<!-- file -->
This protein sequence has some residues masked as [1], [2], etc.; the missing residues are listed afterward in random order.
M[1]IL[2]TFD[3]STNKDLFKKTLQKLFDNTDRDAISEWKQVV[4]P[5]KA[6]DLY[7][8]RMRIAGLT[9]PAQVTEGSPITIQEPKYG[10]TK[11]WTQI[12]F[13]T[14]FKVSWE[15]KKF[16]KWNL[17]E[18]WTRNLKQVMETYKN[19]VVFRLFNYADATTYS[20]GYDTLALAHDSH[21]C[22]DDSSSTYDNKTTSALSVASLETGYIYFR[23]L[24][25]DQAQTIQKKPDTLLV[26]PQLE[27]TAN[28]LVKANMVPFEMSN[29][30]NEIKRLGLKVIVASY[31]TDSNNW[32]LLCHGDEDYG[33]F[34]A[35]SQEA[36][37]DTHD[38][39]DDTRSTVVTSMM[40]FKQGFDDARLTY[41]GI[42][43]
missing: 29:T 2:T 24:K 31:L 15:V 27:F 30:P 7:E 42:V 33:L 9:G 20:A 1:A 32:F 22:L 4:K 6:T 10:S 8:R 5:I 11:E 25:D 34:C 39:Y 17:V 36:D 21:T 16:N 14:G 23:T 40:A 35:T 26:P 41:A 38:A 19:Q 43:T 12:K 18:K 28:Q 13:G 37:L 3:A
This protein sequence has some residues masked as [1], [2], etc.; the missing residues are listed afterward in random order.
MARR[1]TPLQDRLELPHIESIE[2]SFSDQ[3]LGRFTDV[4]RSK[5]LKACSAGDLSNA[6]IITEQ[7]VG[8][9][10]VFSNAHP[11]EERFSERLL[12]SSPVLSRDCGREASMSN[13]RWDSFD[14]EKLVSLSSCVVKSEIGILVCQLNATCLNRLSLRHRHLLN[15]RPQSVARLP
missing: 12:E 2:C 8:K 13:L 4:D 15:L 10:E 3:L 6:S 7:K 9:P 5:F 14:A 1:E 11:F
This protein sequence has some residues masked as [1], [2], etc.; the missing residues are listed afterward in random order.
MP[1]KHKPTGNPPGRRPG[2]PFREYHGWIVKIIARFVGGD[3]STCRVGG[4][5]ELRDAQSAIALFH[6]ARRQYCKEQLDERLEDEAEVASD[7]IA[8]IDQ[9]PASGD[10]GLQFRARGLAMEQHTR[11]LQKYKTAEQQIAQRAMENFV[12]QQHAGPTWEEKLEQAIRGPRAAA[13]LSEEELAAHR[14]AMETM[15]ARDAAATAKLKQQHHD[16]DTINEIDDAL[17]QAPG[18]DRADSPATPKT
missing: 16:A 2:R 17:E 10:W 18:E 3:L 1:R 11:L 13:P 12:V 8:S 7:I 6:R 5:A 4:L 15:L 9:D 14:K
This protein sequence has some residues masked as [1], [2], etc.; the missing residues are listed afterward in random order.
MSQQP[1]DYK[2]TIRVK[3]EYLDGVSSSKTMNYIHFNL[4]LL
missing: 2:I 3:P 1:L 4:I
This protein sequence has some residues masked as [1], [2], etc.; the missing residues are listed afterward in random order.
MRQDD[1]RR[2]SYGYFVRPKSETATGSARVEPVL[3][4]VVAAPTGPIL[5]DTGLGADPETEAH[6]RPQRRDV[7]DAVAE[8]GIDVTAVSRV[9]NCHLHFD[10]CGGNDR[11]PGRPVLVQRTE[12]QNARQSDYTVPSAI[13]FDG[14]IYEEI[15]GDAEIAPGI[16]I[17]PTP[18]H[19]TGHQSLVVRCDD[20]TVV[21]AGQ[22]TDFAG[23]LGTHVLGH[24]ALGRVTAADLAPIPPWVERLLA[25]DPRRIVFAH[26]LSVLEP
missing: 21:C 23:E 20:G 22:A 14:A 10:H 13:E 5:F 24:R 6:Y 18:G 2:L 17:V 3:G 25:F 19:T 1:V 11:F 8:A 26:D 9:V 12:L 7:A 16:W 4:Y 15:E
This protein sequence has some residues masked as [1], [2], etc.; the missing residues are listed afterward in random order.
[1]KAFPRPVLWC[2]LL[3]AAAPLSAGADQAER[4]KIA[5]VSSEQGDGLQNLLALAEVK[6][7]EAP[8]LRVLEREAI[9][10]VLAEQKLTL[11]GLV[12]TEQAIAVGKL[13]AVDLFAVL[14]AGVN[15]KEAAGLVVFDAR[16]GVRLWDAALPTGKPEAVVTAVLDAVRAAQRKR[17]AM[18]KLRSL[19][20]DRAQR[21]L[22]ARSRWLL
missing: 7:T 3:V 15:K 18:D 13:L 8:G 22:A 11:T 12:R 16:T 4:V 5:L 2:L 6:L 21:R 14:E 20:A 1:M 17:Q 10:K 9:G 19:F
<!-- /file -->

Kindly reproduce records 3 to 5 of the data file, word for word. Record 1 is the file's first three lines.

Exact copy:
This protein sequence has some residues masked as [1], [2], etc.; the missing residues are listed afterward in random order.
MP[1]KHKPTGNPPGRRPG[2]PFREYHGWIVKIIARFVGGD[3]STCRVGG[4][5]ELRDAQSAIALFH[6]ARRQYCKEQLDERLEDEAEVASD[7]IA[8]IDQ[9]PASGD[10]GLQFRARGLAMEQHTR[11]LQKYKTAEQQIAQRAMENFV[12]QQHAGPTWEEKLEQAIRGPRAAA[13]LSEEELAAHR[14]AMETM[15]ARDAAATAKLKQQHHD[16]DTINEIDDAL[17]QAPG[18]DRADSPATPKT
missing: 16:A 2:R 17:E 10:W 18:E 3:L 1:R 11:L 13:P 12:V 8:S 7:I 6:R 5:A 4:L 15:L 9:D 14:K
This protein sequence has some residues masked as [1], [2], etc.; the missing residues are listed afterward in random order.
MSQQP[1]DYK[2]TIRVK[3]EYLDGVSSSKTMNYIHFNL[4]LL
missing: 2:I 3:P 1:L 4:I
This protein sequence has some residues masked as [1], [2], etc.; the missing residues are listed afterward in random order.
MRQDD[1]RR[2]SYGYFVRPKSETATGSARVEPVL[3][4]VVAAPTGPIL[5]DTGLGADPETEAH[6]RPQRRDV[7]DAVAE[8]GIDVTAVSRV[9]NCHLHFD[10]CGGNDR[11]PGRPVLVQRTE[12]QNARQSDYTVPSAI[13]FDG[14]IYEEI[15]GDAEIAPGI[16]I[17]PTP[18]H[19]TGHQSLVVRCDD[20]TVV[21]AGQ[22]TDFAG[23]LGTHVLGH[24]ALGRVTAADLAPIPPWVERLLA[25]DPRRIVFAH[26]LSVLEP
missing: 21:C 23:E 20:G 22:A 14:A 10:H 13:E 5:F 24:R 6:Y 18:G 2:L 17:V 3:G 25:F 19:T 1:V 11:F 8:A 26:D 9:V 12:L 7:A 16:W 4:Y 15:E